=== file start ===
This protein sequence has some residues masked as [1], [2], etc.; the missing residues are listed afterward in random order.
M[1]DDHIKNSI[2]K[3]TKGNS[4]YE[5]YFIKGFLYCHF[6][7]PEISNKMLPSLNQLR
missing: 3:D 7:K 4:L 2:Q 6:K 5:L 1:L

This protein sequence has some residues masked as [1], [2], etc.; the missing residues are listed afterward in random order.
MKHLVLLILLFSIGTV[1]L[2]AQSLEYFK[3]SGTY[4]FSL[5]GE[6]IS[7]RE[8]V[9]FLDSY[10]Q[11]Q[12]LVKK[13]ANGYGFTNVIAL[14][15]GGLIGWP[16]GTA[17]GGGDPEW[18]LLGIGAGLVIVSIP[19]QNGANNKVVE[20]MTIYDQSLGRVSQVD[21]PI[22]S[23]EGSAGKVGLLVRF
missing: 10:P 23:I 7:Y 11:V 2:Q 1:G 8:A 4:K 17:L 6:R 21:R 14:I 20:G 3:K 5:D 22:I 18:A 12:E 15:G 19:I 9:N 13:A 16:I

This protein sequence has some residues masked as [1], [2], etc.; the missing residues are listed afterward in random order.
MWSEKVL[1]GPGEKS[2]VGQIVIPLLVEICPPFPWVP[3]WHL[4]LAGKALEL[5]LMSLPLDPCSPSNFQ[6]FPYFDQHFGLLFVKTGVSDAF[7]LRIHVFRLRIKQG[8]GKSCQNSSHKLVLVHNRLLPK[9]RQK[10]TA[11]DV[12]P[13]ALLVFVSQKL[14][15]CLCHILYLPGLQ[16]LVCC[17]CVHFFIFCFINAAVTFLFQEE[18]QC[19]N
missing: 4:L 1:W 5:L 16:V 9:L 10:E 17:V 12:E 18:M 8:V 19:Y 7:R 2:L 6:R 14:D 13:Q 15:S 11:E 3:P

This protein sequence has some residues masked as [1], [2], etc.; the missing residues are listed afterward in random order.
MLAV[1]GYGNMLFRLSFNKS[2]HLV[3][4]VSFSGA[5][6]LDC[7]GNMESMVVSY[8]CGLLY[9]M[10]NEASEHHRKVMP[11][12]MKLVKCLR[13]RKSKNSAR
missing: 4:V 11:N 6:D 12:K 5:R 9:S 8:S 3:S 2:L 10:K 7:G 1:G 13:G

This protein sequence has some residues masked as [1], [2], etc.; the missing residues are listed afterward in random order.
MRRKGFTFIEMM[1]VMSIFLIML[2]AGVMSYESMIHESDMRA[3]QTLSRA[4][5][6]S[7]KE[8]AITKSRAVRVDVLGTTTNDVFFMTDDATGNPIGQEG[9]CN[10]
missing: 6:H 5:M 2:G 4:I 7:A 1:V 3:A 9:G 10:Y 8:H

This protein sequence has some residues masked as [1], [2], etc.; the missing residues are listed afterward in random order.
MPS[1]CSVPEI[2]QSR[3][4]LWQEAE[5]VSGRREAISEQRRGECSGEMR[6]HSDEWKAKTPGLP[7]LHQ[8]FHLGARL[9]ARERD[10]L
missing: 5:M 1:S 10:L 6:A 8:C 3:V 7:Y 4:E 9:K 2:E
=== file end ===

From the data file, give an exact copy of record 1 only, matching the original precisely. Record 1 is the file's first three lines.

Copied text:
This protein sequence has some residues masked as [1], [2], etc.; the missing residues are listed afterward in random order.
M[1]DDHIKNSI[2]K[3]TKGNS[4]YE[5]YFIKGFLYCHF[6][7]PEISNKMLPSLNQLR
missing: 3:D 7:K 4:L 2:Q 6:K 5:L 1:L